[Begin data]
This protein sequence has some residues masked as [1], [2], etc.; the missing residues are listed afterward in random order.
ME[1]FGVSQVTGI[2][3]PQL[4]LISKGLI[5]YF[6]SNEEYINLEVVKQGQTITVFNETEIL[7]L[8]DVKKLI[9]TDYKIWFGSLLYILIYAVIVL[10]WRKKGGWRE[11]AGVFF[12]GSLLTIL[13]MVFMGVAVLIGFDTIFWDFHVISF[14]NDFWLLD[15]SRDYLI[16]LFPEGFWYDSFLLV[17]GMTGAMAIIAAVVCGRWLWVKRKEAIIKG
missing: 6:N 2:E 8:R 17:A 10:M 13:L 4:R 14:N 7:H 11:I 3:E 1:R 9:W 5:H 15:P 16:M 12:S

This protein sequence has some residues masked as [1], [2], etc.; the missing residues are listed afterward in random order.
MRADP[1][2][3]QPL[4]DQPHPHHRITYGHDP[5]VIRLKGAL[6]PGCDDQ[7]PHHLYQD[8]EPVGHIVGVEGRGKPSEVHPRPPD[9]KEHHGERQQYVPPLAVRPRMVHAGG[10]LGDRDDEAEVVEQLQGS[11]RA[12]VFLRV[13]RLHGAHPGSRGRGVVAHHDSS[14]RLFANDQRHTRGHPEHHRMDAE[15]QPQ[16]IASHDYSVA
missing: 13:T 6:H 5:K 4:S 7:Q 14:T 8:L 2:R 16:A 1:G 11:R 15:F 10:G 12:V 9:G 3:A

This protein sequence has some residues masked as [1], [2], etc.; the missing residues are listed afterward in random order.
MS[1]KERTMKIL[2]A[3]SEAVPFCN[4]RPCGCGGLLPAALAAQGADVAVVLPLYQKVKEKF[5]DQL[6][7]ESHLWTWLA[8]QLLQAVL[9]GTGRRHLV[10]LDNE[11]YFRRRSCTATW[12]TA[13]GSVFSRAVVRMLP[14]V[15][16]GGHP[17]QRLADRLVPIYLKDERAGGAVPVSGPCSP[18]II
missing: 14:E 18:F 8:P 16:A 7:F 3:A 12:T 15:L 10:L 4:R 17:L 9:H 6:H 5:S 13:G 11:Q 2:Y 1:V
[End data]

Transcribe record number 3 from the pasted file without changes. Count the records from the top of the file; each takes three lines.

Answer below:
This protein sequence has some residues masked as [1], [2], etc.; the missing residues are listed afterward in random order.
MS[1]KERTMKIL[2]A[3]SEAVPFCN[4]RPCGCGGLLPAALAAQGADVAVVLPLYQKVKEKF[5]DQL[6][7]ESHLWTWLA[8]QLLQAVL[9]GTGRRHLV[10]LDNE[11]YFRRRSCTATW[12]TA[13]GSVFSRAVVRMLP[14]V[15][16]GGHP[17]QRLADRLVPIYLKDERAGGAVPVSGPCSP[18]II
missing: 14:E 18:F 8:P 16:A 7:F 3:A 12:T 15:L 10:L 4:R 17:L 9:H 6:H 5:S 13:G 11:Q 2:Y 1:V